April 17, 2012

Learning and Communicating

I confess that I am a huge Walt Disney World geek. The Disney parks have exerted a huge influence on me, and ever since my first visit in the eighties I have been fascinated by their commitment to storytelling, customer experience, human emotion and happiness.

Among the “classical” Walt Disney World attractions, Spaceship Earth (the iconic 18-story geodesic sphere at Epcot) has played a particularly strong role in shaping what we are doing at POSEFY. The spectacular show building houses a ride that shows guests how advancements in human communication have helped to create the future one step at a time, and I believe that POSEFY will be one of those steps.

Although the script of this ride and its narrators have evolved since its debut in 1982, I would like to share with you some of the pivotal moments in this history of human communication as narrated by Jeremy Irons.

“Like a grand and miraculous spaceship, our planet has sailed through the universe of time. And for a brief moment, we have been among its many passengers. From the very beginning, we have always sought to reach out to one another… to bridge the gaps between us… to communicate.

Across a lonely, hostile planet, our early ancestors spread out in search of food and shelter.

With the development of language came a vital key to our survival. For the first time, we could share and learn from one another. We bonded together in small tribes and prospered. No longer isolated, no longer alone.

Ages later, the Egyptians invented the first written communication - a complex language of hieroglyphic pictures and symbols. With the creation of papyrus scrolls, came the world's first piece of paper. Now, without ever leaving their palaces, pharaohs could deliver proclamations and decrees to subjects across the land.

Phoenician merchants established the earliest commercial highways trading goods and information at distant ports of call. To aid in record keeping, they created the first common alphabet and shared this new tool across the Mediterranean.
In ancient Greece, the spoken word was elevated to a fine art. Philosophers debated with one another in plazas and storytellers found a new forum for personal expression. The theater was born.

The mighty Roman empire bridged three continents with a vast system of roads; the fastest information highways the world had ever known. East, west, north, and south - all roads led to Rome. But these same roads were turned against Rome by invaders whose destruction left ages of knowledge and wisdom in the ashes that would become the Dark Ages.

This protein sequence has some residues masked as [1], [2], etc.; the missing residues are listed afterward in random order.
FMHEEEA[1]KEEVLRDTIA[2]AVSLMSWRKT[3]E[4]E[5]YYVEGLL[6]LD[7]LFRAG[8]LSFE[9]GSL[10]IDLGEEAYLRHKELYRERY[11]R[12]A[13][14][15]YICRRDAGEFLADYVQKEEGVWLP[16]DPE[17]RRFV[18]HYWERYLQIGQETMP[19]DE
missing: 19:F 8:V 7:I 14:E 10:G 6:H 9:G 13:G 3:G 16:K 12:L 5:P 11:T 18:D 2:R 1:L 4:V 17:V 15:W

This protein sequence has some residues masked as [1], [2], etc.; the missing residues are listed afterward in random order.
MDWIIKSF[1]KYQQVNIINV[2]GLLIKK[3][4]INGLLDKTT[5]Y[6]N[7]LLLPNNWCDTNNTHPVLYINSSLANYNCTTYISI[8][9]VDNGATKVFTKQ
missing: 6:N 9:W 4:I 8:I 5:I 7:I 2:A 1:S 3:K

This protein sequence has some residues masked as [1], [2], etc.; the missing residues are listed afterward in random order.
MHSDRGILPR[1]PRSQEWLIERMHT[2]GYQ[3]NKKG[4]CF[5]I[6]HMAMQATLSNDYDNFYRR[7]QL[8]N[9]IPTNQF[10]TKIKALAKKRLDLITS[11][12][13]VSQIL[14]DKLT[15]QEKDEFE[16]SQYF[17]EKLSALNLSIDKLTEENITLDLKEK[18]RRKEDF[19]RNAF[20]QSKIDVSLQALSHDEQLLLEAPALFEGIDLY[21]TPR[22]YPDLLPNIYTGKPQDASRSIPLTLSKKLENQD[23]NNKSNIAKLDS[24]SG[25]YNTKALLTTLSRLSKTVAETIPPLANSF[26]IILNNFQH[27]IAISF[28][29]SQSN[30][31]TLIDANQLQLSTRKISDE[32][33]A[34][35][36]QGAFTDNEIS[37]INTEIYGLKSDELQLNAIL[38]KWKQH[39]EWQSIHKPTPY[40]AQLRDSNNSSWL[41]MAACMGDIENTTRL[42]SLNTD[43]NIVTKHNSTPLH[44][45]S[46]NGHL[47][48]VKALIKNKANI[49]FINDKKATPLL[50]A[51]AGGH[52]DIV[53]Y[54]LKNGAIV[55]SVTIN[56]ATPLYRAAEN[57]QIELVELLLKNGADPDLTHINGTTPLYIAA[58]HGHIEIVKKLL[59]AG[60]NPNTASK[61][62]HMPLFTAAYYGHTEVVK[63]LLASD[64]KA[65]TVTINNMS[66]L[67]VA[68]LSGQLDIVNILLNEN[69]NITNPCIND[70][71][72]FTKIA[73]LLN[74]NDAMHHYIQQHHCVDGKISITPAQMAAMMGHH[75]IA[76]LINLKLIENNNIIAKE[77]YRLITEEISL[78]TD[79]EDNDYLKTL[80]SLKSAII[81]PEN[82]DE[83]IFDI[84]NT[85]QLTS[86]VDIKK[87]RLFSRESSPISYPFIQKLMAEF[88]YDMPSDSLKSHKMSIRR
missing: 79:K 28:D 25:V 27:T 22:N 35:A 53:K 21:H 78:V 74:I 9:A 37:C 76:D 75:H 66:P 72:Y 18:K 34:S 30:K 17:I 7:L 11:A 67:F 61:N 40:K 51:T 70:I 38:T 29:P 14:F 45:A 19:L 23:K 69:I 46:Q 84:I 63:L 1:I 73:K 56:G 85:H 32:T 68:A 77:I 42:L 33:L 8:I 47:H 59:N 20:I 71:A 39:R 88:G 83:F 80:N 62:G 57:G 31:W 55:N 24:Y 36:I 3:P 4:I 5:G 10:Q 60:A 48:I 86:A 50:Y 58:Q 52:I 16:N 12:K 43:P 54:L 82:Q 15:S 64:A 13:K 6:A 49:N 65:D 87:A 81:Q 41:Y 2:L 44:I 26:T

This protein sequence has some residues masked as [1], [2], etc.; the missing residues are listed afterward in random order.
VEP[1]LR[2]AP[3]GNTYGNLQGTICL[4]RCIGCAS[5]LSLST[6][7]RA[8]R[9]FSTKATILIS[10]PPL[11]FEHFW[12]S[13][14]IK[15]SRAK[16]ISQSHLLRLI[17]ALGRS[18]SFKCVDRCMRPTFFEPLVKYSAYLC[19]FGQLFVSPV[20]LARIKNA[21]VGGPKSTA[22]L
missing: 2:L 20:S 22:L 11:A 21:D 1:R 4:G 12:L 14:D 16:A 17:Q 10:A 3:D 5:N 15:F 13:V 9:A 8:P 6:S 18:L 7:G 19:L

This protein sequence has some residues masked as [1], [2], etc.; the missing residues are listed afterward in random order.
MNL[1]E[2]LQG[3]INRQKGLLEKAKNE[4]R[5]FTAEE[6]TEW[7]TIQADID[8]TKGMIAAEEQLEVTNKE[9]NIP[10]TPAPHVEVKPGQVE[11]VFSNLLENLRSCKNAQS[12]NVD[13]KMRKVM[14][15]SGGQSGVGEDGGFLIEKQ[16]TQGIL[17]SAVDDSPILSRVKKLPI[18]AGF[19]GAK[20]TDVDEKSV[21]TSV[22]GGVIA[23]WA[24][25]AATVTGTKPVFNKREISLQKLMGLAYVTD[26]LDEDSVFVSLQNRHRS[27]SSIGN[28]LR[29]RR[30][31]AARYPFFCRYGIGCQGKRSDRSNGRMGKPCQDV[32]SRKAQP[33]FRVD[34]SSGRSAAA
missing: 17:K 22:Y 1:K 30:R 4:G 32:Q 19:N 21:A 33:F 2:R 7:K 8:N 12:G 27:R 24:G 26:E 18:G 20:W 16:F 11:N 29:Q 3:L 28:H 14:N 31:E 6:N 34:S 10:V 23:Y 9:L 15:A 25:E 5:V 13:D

But all was not lost. For far across the land, from Cairo to Córdoba, Jewish teachers and Islamic scholars continued the quest for knowledge. In libraries of wisdom, they debated ideas and shared new discoveries with all who would listen.

In western abbeys, Monks toil endlessly in lonely isolation copying ancient books of wisdom and revelations for future generations.

Finally, from the depths of the Dark Ages came the Age of Enlightenment: the Renaissance. And with this era, came a powerful new invention: the moveable type printing press. Scientists, explorers, and scholars spread their discoveries in books and essays. Poets, musicians, and artists fuelled by the passion of the age created timeless works of beauty and majesty.

On this wave of inspiration, we sailed into a bold, new era of communication bringing an explosion of tools and technologies which would bridge people around the world as never before. And as our appetite for information and knowledge grew, the world began to shrink.”

Communication has always been fundamental in moving civilization forward, and learning has been an essential part of communication since the dawn of time. Cave paintings, hieroglyphics, papyrus scrolls, the first common alphabet, the monks toiling away to record knowledge in the ancient European monasteries and the printing press have given way to the Internet; Facebook, YouTube, Instagram, Pinterest and hundreds of other services that continue to evolve have allowed us to share and communicate with others.

The visual experience has been decisive in the evolution of how we learn and how we communicate, and we at POSEFY are very much looking forward to assume our role in this journey with a new and more efficient way to teach, learn and communicate.

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